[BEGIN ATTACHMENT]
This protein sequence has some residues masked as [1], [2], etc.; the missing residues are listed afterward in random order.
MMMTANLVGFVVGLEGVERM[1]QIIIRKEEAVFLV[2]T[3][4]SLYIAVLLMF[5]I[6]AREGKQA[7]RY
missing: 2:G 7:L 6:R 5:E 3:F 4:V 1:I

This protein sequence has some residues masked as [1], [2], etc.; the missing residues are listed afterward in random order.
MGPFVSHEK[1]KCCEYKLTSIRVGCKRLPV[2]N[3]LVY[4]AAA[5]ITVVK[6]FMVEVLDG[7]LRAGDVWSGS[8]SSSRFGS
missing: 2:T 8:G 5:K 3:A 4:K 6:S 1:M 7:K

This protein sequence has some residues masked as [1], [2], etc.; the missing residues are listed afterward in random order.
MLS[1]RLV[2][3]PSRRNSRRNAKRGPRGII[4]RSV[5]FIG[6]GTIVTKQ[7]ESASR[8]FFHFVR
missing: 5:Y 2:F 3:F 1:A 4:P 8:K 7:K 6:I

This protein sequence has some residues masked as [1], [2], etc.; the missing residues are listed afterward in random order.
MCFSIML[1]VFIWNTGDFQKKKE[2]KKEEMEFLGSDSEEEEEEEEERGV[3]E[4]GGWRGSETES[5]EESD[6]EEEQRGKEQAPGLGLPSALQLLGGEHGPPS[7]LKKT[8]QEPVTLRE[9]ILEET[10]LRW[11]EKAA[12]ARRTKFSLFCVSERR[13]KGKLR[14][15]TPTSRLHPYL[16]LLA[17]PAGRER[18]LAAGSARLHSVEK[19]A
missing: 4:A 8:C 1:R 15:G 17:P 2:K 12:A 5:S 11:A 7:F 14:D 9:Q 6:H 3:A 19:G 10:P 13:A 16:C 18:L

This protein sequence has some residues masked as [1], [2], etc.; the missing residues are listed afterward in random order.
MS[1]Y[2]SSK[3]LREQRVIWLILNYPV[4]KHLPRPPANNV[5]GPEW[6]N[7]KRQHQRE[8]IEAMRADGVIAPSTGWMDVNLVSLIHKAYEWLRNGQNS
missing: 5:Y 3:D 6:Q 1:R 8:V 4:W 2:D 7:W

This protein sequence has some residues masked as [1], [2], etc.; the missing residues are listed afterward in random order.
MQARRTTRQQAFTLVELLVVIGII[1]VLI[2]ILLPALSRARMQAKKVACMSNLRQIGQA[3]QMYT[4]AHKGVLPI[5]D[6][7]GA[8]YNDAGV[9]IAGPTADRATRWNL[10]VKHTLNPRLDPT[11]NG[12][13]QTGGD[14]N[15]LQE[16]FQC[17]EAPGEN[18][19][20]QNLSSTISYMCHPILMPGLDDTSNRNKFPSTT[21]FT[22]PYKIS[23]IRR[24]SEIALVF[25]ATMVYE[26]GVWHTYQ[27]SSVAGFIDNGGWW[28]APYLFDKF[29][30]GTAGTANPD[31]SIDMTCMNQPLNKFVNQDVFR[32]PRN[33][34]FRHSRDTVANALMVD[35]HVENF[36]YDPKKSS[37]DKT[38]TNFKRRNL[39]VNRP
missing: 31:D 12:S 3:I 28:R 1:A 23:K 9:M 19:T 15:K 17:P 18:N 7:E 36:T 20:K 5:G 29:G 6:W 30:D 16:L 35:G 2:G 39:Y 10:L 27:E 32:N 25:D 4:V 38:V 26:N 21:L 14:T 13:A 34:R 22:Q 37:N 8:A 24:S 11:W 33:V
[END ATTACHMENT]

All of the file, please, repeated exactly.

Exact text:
This protein sequence has some residues masked as [1], [2], etc.; the missing residues are listed afterward in random order.
MMMTANLVGFVVGLEGVERM[1]QIIIRKEEAVFLV[2]T[3][4]SLYIAVLLMF[5]I[6]AREGKQA[7]RY
missing: 2:G 7:L 6:R 5:E 3:F 4:V 1:I

This protein sequence has some residues masked as [1], [2], etc.; the missing residues are listed afterward in random order.
MGPFVSHEK[1]KCCEYKLTSIRVGCKRLPV[2]N[3]LVY[4]AAA[5]ITVVK[6]FMVEVLDG[7]LRAGDVWSGS[8]SSSRFGS
missing: 2:T 8:G 5:K 3:A 4:K 6:S 1:M 7:K

This protein sequence has some residues masked as [1], [2], etc.; the missing residues are listed afterward in random order.
MLS[1]RLV[2][3]PSRRNSRRNAKRGPRGII[4]RSV[5]FIG[6]GTIVTKQ[7]ESASR[8]FFHFVR
missing: 5:Y 2:F 3:F 1:A 4:P 8:K 7:K 6:I

This protein sequence has some residues masked as [1], [2], etc.; the missing residues are listed afterward in random order.
MCFSIML[1]VFIWNTGDFQKKKE[2]KKEEMEFLGSDSEEEEEEEEERGV[3]E[4]GGWRGSETES[5]EESD[6]EEEQRGKEQAPGLGLPSALQLLGGEHGPPS[7]LKKT[8]QEPVTLRE[9]ILEET[10]LRW[11]EKAA[12]ARRTKFSLFCVSERR[13]KGKLR[14][15]TPTSRLHPYL[16]LLA[17]PAGRER[18]LAAGSARLHSVEK[19]A
missing: 4:A 8:C 1:R 15:G 17:P 2:K 12:A 5:S 11:A 7:F 14:D 9:Q 6:H 3:A 19:G 10:P 13:A 16:C 18:L

This protein sequence has some residues masked as [1], [2], etc.; the missing residues are listed afterward in random order.
MS[1]Y[2]SSK[3]LREQRVIWLILNYPV[4]KHLPRPPANNV[5]GPEW[6]N[7]KRQHQRE[8]IEAMRADGVIAPSTGWMDVNLVSLIHKAYEWLRNGQNS
missing: 5:Y 3:D 6:Q 1:R 8:V 4:W 2:D 7:W

This protein sequence has some residues masked as [1], [2], etc.; the missing residues are listed afterward in random order.
MQARRTTRQQAFTLVELLVVIGII[1]VLI[2]ILLPALSRARMQAKKVACMSNLRQIGQA[3]QMYT[4]AHKGVLPI[5]D[6][7]GA[8]YNDAGV[9]IAGPTADRATRWNL[10]VKHTLNPRLDPT[11]NG[12][13]QTGGD[14]N[15]LQE[16]FQC[17]EAPGEN[18][19][20]QNLSSTISYMCHPILMPGLDDTSNRNKFPSTT[21]FT[22]PYKIS[23]IRR[24]SEIALVF[25]ATMVYE[26]GVWHTYQ[27]SSVAGFIDNGGWW[28]APYLFDKF[29][30]GTAGTANPD[31]SIDMTCMNQPLNKFVNQDVFR[32]PRN[33][34]FRHSRDTVANALMVD[35]HVENF[36]YDPKKSS[37]DKT[38]TNFKRRNL[39]VNRP
missing: 31:D 12:S 3:I 28:R 1:A 23:K 9:M 19:T 15:K 17:P 18:N 7:E 36:T 20:K 5:G 29:G 6:W 30:D 16:L 35:G 2:G 39:Y 10:L 27:E 32:N 25:D 4:V 38:V 26:N 21:L 14:T 13:A 34:R 22:Q 37:N 8:A 24:S 11:W 33:V